Why is Geneva Street cobbled?

A neighborhood cat crosses Geneva Street's cobbled surface. Jim Craven 3/12/2007

Resembling a cobblestone street, Geneva Street adds ambience to Medford's eastside historic district.

Paved in 1910, Geneva led to the homes of some of Medford's elite, including city officials, bankers and merchants.

But the design was meant for functionality rather than fashion.

The deep scores in the street gave delivery horses more traction and slowed speedsters in Model-T cars.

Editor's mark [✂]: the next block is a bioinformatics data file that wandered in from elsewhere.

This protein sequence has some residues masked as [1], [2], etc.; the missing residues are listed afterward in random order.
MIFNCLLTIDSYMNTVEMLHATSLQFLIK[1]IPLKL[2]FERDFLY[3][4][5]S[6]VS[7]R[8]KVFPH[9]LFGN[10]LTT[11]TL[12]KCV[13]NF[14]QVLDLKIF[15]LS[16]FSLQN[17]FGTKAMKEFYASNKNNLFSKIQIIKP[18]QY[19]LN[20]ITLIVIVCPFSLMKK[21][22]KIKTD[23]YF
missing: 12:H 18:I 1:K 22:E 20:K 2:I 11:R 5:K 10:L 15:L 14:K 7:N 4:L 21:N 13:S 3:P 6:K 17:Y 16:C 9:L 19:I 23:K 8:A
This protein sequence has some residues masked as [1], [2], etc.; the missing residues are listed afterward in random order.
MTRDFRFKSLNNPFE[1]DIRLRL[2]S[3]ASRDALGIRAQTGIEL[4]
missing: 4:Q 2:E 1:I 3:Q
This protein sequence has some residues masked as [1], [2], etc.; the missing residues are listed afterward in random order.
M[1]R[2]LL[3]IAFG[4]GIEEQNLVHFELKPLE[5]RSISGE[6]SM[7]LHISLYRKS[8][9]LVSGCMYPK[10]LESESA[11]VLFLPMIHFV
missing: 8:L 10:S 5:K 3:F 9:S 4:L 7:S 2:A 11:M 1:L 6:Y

The "cobbles" are not stones but molded concrete crafted to resemble mortared bricks. A pattern giving the appearance of bricks was impressed onto the surface while it was still wet.

At one time, Reddy Avenue and Genessee Street wore the same design but were later paved over.

Some of the houses on Geneva are now part of the National Register of Historic Places.

Thirty-six years ago, city officials planned to pave over the design on Geneva. A group of residents, led by Everett Cade, persuaded them to preserve the design, which they saw as part of the neighborhood's historic character.

Owners of houses on the historic register receive tax benefits in exchange for opening their homes to the public once a year.

The tours are usually held in the fall.


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